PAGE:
Big Business Wins, Taxpayers Lose in Crop Insurance Industry
Huge multinational corporations are selling off their crop insurance businesses. The reason, according to the industry, is that business is just too bad, despite billions in federal subsidies. What they don’t point out is other multinationals are snapping up those same companies.
Late last year, Wells Fargo sold its crop insurance business, Rural Community Insurance Services, to Zurich Insurance Group. Zurich, one of the largest insurance companies in the world, agreed to pay up to a staggering $1.05 billion for the insurance company. Who’s going to pay a billion bucks for a company that isn’t profitable?
- Just this week, Aspen Insurance Holdings – a holding company with more than $10 billion in assets – snapped up AgriLogic Insurance Services for an undisclosed price. Are we supposed to believe they’re shopping for a business that is losing money?
The truth is, crop insurance companies are guaranteed a profit, through a special deal they get from the federal government. These companies had an average rate of return over 14 percent between 2004 and 2013, showing that profits are alive and well.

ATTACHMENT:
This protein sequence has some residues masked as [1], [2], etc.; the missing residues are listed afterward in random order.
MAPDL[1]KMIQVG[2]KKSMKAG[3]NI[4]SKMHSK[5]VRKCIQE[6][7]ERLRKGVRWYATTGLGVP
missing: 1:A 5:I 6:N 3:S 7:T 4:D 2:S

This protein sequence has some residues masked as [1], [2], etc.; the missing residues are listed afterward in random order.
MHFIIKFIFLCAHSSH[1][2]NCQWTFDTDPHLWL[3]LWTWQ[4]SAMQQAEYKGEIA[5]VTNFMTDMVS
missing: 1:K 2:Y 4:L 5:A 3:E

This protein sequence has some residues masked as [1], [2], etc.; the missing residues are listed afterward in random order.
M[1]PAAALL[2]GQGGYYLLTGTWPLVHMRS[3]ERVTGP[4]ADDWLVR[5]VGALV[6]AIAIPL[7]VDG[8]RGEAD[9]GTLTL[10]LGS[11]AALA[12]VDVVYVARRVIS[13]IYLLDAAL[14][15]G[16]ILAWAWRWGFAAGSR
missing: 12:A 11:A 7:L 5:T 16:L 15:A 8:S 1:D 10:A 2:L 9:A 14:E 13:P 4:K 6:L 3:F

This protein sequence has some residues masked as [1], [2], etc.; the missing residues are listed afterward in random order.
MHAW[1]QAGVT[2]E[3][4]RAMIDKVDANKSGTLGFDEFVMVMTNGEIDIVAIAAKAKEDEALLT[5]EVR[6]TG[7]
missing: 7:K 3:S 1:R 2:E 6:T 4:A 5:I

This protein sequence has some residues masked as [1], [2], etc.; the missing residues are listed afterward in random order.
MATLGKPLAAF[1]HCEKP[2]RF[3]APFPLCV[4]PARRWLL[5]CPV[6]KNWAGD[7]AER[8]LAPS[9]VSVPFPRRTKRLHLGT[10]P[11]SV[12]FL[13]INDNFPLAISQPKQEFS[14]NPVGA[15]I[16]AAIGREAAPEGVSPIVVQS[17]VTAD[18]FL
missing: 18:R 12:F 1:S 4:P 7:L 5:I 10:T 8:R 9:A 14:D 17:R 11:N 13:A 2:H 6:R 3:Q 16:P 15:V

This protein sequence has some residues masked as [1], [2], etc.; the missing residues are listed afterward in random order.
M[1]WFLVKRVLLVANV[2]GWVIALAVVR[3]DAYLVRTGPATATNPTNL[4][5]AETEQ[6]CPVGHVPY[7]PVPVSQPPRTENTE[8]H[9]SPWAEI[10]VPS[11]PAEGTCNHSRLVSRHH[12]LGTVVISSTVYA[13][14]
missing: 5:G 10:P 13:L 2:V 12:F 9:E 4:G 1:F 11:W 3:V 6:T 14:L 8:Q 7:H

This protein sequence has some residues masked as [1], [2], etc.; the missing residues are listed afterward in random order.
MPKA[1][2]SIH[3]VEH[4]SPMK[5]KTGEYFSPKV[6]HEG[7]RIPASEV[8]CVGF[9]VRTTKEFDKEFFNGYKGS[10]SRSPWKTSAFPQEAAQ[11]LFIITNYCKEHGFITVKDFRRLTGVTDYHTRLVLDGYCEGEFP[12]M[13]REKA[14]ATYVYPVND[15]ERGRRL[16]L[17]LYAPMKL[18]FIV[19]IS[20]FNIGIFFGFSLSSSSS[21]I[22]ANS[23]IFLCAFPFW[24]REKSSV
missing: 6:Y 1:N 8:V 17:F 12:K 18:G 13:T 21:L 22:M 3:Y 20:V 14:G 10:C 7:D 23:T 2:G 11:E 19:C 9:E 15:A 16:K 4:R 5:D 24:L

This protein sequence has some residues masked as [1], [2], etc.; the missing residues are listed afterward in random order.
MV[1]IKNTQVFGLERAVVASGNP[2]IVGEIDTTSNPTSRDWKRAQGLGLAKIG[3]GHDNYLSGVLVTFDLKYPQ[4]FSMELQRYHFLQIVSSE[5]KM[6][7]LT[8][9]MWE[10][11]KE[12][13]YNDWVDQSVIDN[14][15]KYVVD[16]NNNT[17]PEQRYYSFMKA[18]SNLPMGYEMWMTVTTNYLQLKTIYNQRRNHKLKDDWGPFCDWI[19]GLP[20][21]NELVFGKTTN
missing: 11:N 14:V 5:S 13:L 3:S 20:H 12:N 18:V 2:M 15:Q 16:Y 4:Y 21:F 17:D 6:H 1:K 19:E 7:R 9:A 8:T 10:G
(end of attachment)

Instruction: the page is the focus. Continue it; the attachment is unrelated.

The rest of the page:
Who’s footing the bill? You and me. American taxpayers’ dollars are flowing to some of the wealthiest companies in the world, many of which are headquartered outside the U.S., as EWG’s Crying Wolf analysis shows.
These two new parent companies are more of the same – both rich, both overseas. Zurich Insurance Group, headquartered in Switzerland, is currently worth more than $32.5 billion and had a 2014 net income of $3.9 billion. Aspen Insurance, headquartered in Bermuda, has a net worth of over $2.7 billion and 2014 net income of $355.8 million. Chris O’Kane, the current CEO of Aspen, received over $7.7 million in compensation in 2014 alone.
Wealthy corporations are not in business to buy companies that aren’t profitable. The federal crop insurance program guarantees that big business wins while taxpayers lose.